✓ The case of an 11-year-old boy is reported in whom two intramedullary lesions developed at the thoracic-cervical and thoracic-lumbar junctions 2½ years after resection and irradiation of a medulloblastoma in the posterior fossa. There was no evidence of subarachnoid spread of the tumor. Magnetic resonance imaging was used to localize these lesions, and provided much better diagnostic information than either computerized tomography scans or myelograms.
Stanley L. Barnwell and Michael S. B. Edwards
Michael C. Brodsky, William F. Hoyt, Stanley L. Barnwell and Charles B. Wilson
✓ The authors describe the case of a young man who presented with a central scotoma in one eye and a temporal hemianopsia in the other. Magnetic resonance imaging showed distinctive bilobed thickening of the chiasm and a “potbelly” expansion of the contiguous optic nerves. The distal portions of the intracranial optic nerves appeared normal. At craniotomy, incision of the lamina terminalis exposed intraventricular craniopharyngioma with anterior extension into the chiasm and proximal optic nerves. Partial resection of the tumor restored normal vision.
Jordi X. Kellogg, Todd A. Kuether, Michael A. Horgan, Gary M. Nesbit and Stanley L. Barnwell
With greater understanding of the pathophysiological mechanisms by which carotid artery-cavernous sinus fistulas occur, and with improved endovascular devices, more appropriate and definitive treatments are being performed. The authors define cartoid cavernous fistulas based on an accepted classification system and the signs and symptoms related to these fistulas are described. Angiographic evaluation of the risk the lesion may pose for precipitating stroke or visual loss in the patient is discussed. The literature on treatment alternatives for the different types of fistulas including transvenous, transarterial, and conservative management is reviewed.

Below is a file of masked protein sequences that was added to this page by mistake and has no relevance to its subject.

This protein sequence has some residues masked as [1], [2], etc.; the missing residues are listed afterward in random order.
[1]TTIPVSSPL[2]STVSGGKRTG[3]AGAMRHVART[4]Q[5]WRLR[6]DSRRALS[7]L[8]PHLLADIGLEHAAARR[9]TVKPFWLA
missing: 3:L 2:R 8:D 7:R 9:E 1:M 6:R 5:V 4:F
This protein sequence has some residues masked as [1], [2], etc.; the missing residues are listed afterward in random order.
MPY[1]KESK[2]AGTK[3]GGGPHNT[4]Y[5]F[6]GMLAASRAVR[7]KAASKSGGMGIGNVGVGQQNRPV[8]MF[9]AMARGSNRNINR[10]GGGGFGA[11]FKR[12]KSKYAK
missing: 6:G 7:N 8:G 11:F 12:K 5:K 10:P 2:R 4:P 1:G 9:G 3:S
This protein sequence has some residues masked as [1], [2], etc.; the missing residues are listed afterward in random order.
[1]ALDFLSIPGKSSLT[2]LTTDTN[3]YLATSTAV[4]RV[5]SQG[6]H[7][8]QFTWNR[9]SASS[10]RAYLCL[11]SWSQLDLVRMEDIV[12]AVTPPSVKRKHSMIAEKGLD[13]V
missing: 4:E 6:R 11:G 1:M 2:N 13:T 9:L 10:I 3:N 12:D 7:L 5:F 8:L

Gary M. Nesbit, Wayne M. Clark, Oisin R. O'Neill and Stanley L. Barnwell
✓ This report covers a series of four patients with acute cervical carotid occlusion and profound neurological deficits who were treated with intracranial intraarterial thrombolysis. All of the patients presented with arm plegia with variable leg involvement and two of them had global aphasia. Angiography identified occlusion of the proximal internal carotid artery (ICA) in each case and intracranial thromboembolus of the supraclinoid ICA and/or its branches.
Catheter navigation through the occluded ICA segment was straightforward in three patients and somewhat difficult in one patient with an 80% ICA stenosis. Intraarterial urokinase infusion along with mechanical clot disruption was performed at the clot site in the middle cerebral artery, supraclinoid ICA, and/or anterior cerebral artery. All patients had recanalization of the treated artery after urokinase infusion. Antegrade flow through the ICA was reestablished in two patients, and good collateral filling across the anterior communicating artery was established in the other two. All patients had major pretreatment deficits (mean National Institutes of Health (NIH) Stroke Score 24 ± 4) with significant improvement noted at 3 months posttreatment (NIH Stroke Score 7 ± 6; p = 0.03). Two patients made a dramatic early recovery. Postprocedure computerized tomography revealed no abnormality in one and asymptomatic basal ganglia high density from repeated local contrast injections in two patients.
On the basis of their findings in this small study group the authors suggest that catheter navigation through a presumably occluded carotid artery is feasible and possibly effective in thrombolytic therapy of intracranial thrombolysis. Further study with clinical trials is necessary to determine the safety and efficacy of this technique.
Results of combined endovascular and neurosurgical treatment in 16 patients
Stanley L. Barnwell, Van V. Halbach, Randall T. Higashida, Grant Hieshima and Charles B. Wilson